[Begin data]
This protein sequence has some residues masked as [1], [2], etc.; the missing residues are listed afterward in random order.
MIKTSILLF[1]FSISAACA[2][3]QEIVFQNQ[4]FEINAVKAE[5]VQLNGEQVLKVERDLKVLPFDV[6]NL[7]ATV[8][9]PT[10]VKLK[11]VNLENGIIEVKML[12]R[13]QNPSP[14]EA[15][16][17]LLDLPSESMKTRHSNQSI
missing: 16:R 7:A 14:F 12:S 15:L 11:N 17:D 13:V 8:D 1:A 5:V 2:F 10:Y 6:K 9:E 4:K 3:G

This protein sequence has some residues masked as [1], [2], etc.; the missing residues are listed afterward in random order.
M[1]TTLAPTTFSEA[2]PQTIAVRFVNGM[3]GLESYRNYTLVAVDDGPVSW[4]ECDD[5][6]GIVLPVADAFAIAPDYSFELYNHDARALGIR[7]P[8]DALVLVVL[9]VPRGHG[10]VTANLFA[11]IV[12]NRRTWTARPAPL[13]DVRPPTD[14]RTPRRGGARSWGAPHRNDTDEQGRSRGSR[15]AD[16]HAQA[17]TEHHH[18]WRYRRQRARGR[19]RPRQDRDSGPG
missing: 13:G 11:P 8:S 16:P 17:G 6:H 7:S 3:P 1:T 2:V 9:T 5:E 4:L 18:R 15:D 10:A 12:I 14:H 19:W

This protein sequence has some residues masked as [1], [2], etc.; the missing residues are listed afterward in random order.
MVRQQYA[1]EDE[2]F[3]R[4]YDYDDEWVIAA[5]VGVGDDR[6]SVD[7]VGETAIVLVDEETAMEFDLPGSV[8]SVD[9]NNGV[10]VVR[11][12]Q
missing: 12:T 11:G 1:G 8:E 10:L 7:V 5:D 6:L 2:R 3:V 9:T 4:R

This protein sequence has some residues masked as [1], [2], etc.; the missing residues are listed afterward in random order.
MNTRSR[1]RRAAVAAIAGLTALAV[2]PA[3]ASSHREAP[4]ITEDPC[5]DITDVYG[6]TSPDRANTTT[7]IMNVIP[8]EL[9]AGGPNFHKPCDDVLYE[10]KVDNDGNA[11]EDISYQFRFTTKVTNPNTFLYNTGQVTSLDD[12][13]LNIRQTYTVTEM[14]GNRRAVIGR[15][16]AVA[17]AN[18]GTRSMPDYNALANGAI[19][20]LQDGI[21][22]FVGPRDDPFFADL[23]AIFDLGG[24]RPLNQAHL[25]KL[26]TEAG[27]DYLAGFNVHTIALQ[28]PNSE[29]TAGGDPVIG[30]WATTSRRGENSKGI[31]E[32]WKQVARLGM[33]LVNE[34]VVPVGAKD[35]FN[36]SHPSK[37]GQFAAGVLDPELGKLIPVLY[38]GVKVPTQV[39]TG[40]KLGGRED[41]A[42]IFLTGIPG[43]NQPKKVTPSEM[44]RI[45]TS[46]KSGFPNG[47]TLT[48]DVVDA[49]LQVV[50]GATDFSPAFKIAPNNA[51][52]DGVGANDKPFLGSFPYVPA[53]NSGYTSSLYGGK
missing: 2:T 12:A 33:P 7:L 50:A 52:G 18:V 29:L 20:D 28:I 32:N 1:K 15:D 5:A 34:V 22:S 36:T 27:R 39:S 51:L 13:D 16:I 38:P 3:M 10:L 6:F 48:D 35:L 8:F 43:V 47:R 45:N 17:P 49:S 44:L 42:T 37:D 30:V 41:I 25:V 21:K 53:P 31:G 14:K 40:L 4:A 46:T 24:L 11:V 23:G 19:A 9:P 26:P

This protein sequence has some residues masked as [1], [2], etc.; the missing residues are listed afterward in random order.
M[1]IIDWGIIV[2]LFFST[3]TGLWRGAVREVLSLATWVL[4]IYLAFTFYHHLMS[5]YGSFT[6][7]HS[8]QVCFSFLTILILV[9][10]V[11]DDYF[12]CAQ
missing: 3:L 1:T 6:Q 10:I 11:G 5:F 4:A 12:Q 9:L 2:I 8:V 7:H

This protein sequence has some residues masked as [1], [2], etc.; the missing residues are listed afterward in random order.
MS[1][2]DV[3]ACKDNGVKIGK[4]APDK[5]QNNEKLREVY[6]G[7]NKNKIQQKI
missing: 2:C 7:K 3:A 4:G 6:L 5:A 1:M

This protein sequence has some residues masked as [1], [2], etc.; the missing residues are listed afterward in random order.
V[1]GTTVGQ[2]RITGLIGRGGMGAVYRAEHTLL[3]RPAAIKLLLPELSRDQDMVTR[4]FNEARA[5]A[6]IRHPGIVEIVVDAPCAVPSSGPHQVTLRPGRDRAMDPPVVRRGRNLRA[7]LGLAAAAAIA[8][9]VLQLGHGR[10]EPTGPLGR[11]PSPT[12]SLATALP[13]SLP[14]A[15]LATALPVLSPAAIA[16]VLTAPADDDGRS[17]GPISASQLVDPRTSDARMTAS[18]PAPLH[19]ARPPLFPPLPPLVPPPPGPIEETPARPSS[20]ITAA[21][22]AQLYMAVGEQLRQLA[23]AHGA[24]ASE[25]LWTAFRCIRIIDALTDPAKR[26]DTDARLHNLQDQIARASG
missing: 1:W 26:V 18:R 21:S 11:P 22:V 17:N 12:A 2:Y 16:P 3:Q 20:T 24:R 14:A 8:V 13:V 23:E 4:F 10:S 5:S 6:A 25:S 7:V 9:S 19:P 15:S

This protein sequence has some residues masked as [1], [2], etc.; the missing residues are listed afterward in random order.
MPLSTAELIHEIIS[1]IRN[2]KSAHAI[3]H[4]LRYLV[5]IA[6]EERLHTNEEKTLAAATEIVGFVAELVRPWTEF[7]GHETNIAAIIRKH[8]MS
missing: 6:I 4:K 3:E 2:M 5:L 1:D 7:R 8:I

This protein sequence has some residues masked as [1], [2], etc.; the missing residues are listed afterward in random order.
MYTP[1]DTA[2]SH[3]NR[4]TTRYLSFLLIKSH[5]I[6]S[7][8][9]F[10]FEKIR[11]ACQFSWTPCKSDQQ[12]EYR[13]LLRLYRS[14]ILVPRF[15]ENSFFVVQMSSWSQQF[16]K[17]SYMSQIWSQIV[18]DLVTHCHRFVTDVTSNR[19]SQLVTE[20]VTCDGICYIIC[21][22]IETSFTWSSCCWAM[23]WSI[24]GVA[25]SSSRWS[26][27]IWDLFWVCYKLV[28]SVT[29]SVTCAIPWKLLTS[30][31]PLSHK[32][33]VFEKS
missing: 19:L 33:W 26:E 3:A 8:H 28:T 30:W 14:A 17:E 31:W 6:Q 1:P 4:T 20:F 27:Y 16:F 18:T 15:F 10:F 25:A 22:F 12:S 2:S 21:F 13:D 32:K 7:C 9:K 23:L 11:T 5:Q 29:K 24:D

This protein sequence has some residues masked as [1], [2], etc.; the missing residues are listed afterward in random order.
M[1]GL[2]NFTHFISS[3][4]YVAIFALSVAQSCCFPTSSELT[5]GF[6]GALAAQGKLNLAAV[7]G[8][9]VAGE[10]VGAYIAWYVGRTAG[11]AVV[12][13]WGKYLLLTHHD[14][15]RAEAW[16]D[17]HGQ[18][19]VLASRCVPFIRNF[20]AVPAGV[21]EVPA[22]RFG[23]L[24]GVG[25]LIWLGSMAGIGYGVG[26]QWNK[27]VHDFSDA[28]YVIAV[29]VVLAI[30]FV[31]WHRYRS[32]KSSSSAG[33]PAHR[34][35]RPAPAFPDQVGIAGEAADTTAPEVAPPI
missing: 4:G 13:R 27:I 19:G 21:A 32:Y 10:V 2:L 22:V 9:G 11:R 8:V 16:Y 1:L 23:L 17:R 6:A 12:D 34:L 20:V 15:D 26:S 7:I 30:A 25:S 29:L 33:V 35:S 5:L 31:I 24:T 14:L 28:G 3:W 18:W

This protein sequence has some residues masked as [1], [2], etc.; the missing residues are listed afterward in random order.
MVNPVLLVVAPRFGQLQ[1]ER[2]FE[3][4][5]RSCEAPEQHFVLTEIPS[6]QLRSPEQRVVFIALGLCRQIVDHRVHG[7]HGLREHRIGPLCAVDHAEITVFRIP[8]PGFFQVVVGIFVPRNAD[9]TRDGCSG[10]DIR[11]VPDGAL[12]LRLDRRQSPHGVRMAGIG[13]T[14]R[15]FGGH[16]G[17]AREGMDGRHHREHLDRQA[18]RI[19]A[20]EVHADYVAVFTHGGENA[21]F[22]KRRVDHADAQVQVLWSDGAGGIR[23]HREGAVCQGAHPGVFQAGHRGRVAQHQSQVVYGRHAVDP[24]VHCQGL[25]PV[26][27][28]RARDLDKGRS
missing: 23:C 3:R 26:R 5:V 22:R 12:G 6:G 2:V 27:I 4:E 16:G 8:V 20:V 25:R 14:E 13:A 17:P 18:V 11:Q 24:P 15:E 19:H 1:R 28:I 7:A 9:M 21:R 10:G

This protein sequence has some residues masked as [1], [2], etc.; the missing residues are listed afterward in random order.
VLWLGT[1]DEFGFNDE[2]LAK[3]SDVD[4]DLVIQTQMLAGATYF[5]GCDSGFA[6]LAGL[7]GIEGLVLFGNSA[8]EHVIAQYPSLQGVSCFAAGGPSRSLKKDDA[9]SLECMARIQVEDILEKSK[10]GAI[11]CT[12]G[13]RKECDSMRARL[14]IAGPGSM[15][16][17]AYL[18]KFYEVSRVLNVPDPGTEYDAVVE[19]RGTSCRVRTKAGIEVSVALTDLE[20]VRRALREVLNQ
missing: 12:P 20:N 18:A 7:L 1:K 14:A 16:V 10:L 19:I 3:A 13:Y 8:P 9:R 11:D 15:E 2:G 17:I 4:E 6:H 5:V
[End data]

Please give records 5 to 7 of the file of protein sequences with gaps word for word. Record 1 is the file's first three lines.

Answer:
This protein sequence has some residues masked as [1], [2], etc.; the missing residues are listed afterward in random order.
M[1]IIDWGIIV[2]LFFST[3]TGLWRGAVREVLSLATWVL[4]IYLAFTFYHHLMS[5]YGSFT[6][7]HS[8]QVCFSFLTILILV[9][10]V[11]DDYF[12]CAQ
missing: 3:L 1:T 6:Q 10:I 11:G 5:F 4:A 12:Q 9:L 2:I 8:V 7:H

This protein sequence has some residues masked as [1], [2], etc.; the missing residues are listed afterward in random order.
MS[1][2]DV[3]ACKDNGVKIGK[4]APDK[5]QNNEKLREVY[6]G[7]NKNKIQQKI
missing: 2:C 7:K 3:A 4:G 6:L 5:A 1:M

This protein sequence has some residues masked as [1], [2], etc.; the missing residues are listed afterward in random order.
V[1]GTTVGQ[2]RITGLIGRGGMGAVYRAEHTLL[3]RPAAIKLLLPELSRDQDMVTR[4]FNEARA[5]A[6]IRHPGIVEIVVDAPCAVPSSGPHQVTLRPGRDRAMDPPVVRRGRNLRA[7]LGLAAAAAIA[8][9]VLQLGHGR[10]EPTGPLGR[11]PSPT[12]SLATALP[13]SLP[14]A[15]LATALPVLSPAAIA[16]VLTAPADDDGRS[17]GPISASQLVDPRTSDARMTAS[18]PAPLH[19]ARPPLFPPLPPLVPPPPGPIEETPARPSS[20]ITAA[21][22]AQLYMAVGEQLRQLA[23]AHGA[24]ASE[25]LWTAFRCIRIIDALTDPAKR[26]DTDARLHNLQDQIARASG
missing: 1:W 26:V 18:R 21:S 11:P 22:V 17:N 12:A 2:Y 16:P 3:Q 20:T 24:R 14:A 8:V 13:V 23:E 4:F 10:S 5:S 6:A 25:S 7:V 9:S 19:P 15:S